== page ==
Last Friday, pessimism led me astray when I cast my vote in the Sun football poll. I picked Bucknell to beat the Red in Saturday’s game. Today I have to eat my words, and nothing makes me happier: we won.
Given last year’s uninspiring performances, I had little confidence in our gridders coming into Saturday’s contest. The Red lost to the Bison last year, got drubbed by Yale at homecoming, and ended its campaign 4-6 overall. The lackluster fall left a bitter taste lingering on my palette. And, honestly, I didn’t expect much sweeter from this year’s squad. But with Saturday’s nail-biter, the team proved me wrong. More importantly, it showed it has the grit to win tough games down the road and the potential to give Cornellians something to cheer for on weekends this fall.
Yet, as I sit here ruminating and writing, one thing still bothers me: not many of you care.
Cornell has the largest student body in the Ivies — roughly 13,000 students strong — yet we send fewer fans to football games than nearly all of our Ancient Eight rivals. Yale, Harvard, Princeton, Penn, and Brown all have significantly smaller contingencies — and significantly higher percentages of which that actually go to games. In fact, our average turnout is so low it doesn’t even rank among the top 50 for Division I-AA schools.
At capacity, the Schoellkopf stadium holds 25,597 spectators. Less than a quarter of that number scattered loosely among the first few bleacher rows at games last fall. But don’t take too much credit, folks; locals made up roughly 80 percent of that crowd.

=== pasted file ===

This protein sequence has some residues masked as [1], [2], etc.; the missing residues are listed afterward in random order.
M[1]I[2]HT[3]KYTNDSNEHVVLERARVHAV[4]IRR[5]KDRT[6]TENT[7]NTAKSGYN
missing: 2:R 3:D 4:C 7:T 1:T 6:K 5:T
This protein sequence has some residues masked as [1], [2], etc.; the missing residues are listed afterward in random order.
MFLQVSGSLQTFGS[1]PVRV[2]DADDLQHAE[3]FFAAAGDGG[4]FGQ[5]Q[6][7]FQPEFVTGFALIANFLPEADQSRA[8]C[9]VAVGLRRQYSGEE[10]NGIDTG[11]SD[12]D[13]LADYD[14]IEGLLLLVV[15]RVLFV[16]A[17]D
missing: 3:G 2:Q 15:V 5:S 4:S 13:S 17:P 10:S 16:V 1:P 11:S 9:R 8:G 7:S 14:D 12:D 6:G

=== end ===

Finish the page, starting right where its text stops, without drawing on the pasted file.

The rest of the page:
We should feel embarrassed. Don’t we have any pride? Why do students at so many other schools rally around their football teams while we languish in the library or spend Saturday afternoon sipping cappuccino at CTB?
Come home games, books and coffee are about the last two things on students’ minds at schools like Michigan. Two weeks ago in Ann Arbor, 111,726 people stood for over four hours to watch the U of M take on Notre Dame at the Big House. They screamed their throats raw, they clapped their hands red, and they loved every minute of it. A lucky friend of mine got to experience the ruckus firsthand. “You should have seen it,” he said after returning Sunday evening. “The crowd was the most amazing thing I’ve ever seen.”
“I can only imagine,” I responded. “Too bad we’ll never get close to that here.”
Poor President Lehman must think the same thing. Just last year, he rooted for the Wolverines. Now, he can only experience the same electric crowd vicariously through his television. Undoubtedly, he feels a little nostalgic for the spirit which surrounded him in Ann Arbor, and a little depressed when he sees our pathetic cheering section.
Blame it on the rain. Blame it on the workload. Blame it on ourselves: when it comes to supporting our teams, we stink as fans.
The track teams had some of the fastest runners in the East and won four Heps championships between them last year. The wrestlers have a beautiful brand new arena, the best team in the Ivies, and one national champion on their roster. And the men’s lacrosse team, bolstered by an explosive offense and the MVP of the world championships, tied for first place in the Ivies and nearly made it to the NCAAs. But you probably didn’t even know that. If you did, you probably still didn’t care enough to go to a single meet, match, or game.
After the gridders’ victory at Schoellkopf Saturday, senior co-captain Kevin Rooney graciously acknowledged the fans who showed up to support their team.
“I think the crowd was great. That was huge for us — I could barely hear the snap count, so I’m sure the Bucknell guys were having trouble,” he said. “That’s what we need around here, and if we continue to be successful, I hope the support only gets better.”
So do I.
Archived article by Everett Hullverson